Due to their large size, you’re likely to feed an adult Majorca Mastiff between 4 – 6 cups of food per day. How much you feed is dependent on the quality of the food and the activity level of the dog. They are at the same risk for obesity as most other mastiff breeds. Extra weight puts additional strain on the joints and spine, which are already at considerable risk for large and giant breed dogs. Aim to feed your dog the correct amount of food to maintain a healthy weight, making adjustments as needed. Your dog’s veterinarian is an excellent resource when it comes to helping you understand the nutritional needs of your large breed dog. They can provide guidance on the type of food and portion sizes you are providing.


Although relatively laid-back, these dogs do need daily activity. They are not a good fit for low activity homes. Ideally, your dog should get at least 1 hour of exercise daily. This can be walking, running, or sports. On top of that, an additional 30 minutes or longer of playtime will help burn excess energy and build a stronger bond between you and your dog. Toys and games that engage your dog, like flirt poles and tug toys, are a great way to not only keep your dog active but also to engage some of its instincts that have carefully been bred into the breed for hundreds of years.


This is not the most trainable dog breed, so they are best taken on by experienced dog owners who know how to properly train a large dog. A poorly trained Majorca Mastiff can quickly become a problem because they are so strong. Balanced training is ideal for this breed, and a variety of training tools and approaches may be appropriate. The loyal nature of this breed means that they aim to please their owner, which can make some aspects of training a little bit easier. Patience is key when it comes to training. It may take time, effort, and lots of treats, but training a Majorca Mastiff is absolutely possible with the right guidance.

Image By: Katatonia82, Shutterstock

Grooming ✂️

The Majorca Mastiff has minimal grooming needs. Once weekly brushing and routine bathing will usually be enough to keep the coat and skin healthy. Dogs with skin folds may require more frequent bathing or skin care. If you’re unsure of whether your dog’s skin or coat condition is normal, your dog’s veterinarian is a great resource to ensure you aren’t dealing with infections or allergies. Nail trims should be performed as needed.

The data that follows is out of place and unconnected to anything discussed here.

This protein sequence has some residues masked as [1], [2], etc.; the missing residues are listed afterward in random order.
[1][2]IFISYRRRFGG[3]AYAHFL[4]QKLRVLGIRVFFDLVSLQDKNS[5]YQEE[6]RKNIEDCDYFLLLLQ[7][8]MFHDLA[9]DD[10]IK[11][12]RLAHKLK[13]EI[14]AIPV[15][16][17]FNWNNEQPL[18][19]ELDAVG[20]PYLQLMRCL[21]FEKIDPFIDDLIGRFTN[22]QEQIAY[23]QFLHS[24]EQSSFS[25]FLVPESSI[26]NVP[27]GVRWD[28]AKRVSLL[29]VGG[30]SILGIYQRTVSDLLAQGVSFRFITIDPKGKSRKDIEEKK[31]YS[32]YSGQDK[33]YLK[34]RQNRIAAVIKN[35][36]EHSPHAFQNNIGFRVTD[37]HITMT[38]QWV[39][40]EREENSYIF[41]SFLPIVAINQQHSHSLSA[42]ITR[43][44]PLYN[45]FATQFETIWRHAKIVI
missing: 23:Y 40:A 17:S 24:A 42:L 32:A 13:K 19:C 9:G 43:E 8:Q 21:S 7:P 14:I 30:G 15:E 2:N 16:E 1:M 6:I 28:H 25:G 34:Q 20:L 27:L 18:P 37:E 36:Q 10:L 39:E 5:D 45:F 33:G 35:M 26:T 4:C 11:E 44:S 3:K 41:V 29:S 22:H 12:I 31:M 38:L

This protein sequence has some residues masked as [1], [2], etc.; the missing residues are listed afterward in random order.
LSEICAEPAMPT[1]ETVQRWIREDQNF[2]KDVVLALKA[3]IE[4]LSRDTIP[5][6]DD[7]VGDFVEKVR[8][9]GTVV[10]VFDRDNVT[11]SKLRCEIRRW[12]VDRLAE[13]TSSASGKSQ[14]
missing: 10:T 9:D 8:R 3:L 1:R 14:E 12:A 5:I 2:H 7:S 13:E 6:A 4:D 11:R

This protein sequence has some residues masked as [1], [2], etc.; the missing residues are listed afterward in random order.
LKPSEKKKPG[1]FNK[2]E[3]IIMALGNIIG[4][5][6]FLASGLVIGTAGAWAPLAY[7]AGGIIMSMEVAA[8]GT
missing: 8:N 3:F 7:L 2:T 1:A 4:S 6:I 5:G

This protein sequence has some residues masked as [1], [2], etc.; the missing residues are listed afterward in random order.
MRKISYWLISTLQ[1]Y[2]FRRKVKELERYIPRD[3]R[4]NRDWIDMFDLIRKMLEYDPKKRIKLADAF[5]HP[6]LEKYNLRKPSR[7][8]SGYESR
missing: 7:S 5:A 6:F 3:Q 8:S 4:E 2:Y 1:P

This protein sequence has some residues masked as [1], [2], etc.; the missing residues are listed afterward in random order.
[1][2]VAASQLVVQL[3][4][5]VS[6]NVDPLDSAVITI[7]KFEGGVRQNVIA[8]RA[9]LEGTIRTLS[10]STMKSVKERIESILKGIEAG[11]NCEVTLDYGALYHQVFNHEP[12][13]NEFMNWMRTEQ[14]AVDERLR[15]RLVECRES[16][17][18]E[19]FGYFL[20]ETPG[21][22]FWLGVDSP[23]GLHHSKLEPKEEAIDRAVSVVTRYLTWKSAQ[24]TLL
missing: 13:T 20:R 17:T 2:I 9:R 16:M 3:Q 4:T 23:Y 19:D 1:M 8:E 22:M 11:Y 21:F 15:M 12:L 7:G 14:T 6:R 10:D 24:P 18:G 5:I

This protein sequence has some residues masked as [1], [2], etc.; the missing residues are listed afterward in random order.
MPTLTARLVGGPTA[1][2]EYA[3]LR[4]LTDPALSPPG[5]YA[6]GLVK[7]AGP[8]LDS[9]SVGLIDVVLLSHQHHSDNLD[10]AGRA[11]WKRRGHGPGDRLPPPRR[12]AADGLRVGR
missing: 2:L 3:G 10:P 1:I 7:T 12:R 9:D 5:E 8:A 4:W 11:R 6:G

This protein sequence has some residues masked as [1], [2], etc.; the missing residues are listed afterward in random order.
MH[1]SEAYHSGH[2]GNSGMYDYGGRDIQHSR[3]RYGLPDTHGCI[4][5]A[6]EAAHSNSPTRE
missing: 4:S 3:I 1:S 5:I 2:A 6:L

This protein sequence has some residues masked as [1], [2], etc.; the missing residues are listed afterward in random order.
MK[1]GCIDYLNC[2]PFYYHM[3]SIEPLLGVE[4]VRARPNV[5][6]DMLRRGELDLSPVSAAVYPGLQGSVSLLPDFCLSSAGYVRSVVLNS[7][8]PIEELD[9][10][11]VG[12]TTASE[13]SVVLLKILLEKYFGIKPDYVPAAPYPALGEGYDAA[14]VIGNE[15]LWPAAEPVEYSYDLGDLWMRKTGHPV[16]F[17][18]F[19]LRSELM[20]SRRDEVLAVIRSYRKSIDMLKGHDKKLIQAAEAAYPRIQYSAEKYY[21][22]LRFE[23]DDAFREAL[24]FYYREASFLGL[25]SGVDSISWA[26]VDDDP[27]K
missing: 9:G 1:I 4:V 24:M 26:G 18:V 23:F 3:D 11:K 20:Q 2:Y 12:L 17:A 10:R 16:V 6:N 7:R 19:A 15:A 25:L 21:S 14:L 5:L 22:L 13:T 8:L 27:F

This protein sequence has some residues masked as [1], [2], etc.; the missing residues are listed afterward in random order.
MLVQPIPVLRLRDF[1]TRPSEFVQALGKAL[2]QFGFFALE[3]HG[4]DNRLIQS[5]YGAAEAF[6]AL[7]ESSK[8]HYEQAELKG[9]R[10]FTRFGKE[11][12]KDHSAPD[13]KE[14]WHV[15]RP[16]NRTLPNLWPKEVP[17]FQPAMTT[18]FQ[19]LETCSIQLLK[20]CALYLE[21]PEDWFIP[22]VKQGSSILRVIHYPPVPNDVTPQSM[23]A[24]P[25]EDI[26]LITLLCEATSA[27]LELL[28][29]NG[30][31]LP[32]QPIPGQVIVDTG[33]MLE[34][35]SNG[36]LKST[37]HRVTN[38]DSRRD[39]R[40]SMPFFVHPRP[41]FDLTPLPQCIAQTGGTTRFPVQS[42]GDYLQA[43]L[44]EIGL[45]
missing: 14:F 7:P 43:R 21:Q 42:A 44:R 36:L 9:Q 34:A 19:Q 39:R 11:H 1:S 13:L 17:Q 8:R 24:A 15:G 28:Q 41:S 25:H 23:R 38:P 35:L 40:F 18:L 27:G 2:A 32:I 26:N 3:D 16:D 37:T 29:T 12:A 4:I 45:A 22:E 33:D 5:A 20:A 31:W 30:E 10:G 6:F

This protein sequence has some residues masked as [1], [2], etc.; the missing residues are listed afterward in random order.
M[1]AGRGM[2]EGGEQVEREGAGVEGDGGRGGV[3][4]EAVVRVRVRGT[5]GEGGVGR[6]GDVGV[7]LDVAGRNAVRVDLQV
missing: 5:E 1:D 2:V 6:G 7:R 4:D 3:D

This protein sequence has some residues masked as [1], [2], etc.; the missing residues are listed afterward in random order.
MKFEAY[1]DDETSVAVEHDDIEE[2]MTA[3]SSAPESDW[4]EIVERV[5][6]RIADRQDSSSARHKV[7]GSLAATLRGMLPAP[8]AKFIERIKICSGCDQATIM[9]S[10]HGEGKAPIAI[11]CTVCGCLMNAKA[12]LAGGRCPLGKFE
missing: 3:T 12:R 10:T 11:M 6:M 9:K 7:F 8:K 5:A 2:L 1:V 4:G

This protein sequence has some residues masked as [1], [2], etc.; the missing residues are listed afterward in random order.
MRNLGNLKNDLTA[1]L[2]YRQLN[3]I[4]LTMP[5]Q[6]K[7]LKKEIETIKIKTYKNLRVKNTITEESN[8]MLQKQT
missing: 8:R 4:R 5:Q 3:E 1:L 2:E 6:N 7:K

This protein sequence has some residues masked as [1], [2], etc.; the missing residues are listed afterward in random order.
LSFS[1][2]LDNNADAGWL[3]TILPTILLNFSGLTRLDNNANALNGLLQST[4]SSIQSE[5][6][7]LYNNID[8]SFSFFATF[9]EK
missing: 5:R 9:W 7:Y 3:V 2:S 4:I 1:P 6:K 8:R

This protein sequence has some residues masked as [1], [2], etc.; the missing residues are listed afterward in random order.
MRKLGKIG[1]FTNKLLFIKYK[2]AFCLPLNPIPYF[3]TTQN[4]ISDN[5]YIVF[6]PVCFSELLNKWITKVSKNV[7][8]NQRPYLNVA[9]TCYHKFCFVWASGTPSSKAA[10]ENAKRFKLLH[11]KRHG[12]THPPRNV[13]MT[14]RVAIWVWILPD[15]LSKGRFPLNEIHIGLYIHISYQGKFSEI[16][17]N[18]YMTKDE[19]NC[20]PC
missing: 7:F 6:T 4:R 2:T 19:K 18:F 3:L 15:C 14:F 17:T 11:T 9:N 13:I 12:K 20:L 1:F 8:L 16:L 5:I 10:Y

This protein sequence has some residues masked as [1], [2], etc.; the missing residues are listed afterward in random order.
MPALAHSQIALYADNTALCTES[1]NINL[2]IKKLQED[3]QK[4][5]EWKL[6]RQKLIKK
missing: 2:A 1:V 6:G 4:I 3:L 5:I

Health and Conditions

Minor Conditions
  • Skin Infections
  • Skin Allergies
  • Arthritis
  • Urinary Tract Infections
  • Cherry Eye
  • Cataracts
Serious Conditions
  • Bloat
  • Hip Dysplasia
  • Elbow Dysplasia
  • Progressive Retinal Atrophy
  • Osteosarcoma
  • Lymphosarcoma
  • Cardiomyopathy
  • Epilepsy

Male vs Female

Male Majorca Mastiffs are often visually different from females, sporting a broader skull and snout, and a boxier skull shape. Temperament-wise, there are few differences known between males and females of this breed. Male dogs in general are more likely to be laid-back and friendly, while females are often more protective and less accepting of other people and animals outside of their own family.

divider-dog paw

3 Little-Known Facts About the Majorca Mastiff

1. They were used in bull fighting

This breed is powerful and fearless, making them ideal for traditional bull fighting and managing and handling bulls as livestock. In Spain, the Majorca Mastiff is most commonly known as the Ca de Bou, which means bull dog.

2. They nearly went extinct

In the early 20th century, there were multiple changes that impacted the number of Majorca Mastiffs being bred. The First and second world wars, as well as economic downturns, all impacted dog ownership and breeding. Many people simply couldn’t afford a dog and puppies. In the 1940s, Spain outlawed dog fighting, which further negatively impacted the breed. As other breeds rose to popularity, the Majorca Mastiff nearly went extinct. Thanks to concerted efforts in breeding programs, they do still exist, but they are a rare breed in most parts of the world.

3. There may not be any true Majorca Mastiffs today

Due to the dangerously low numbers the breed experienced, it went functionally extinct. To create the current dogs we see today, some other dogs may have been crossed into the breed to create genetic diversity and prevent inbreeding. This would have primarily occurred between the 1980s and today, but it is unclear if there is any DNA left in today’s dogs from the dogs of the early 20th century.


The Majorca Mastiff is a beautiful breed of dog that has faced many hardships. Thankfully, breeding programs are continuing to attempt to add numbers to the breed and raise awareness and popularity of the breed. They are not for the beginning dog owner, though, and should only be taken on by someone who is knowledgeable about mastiffs in general, as well as dog training and socialization. A poorly trained or socialized Majorca Mastiff can be quite a handful. In the right hands, though, the Majorca Mastiff is a loyal, courageous companion that won’t bark your ear off, but will happily go on adventures with you.

See also:

Featured Image Credit: Katatonia82, Shutterstock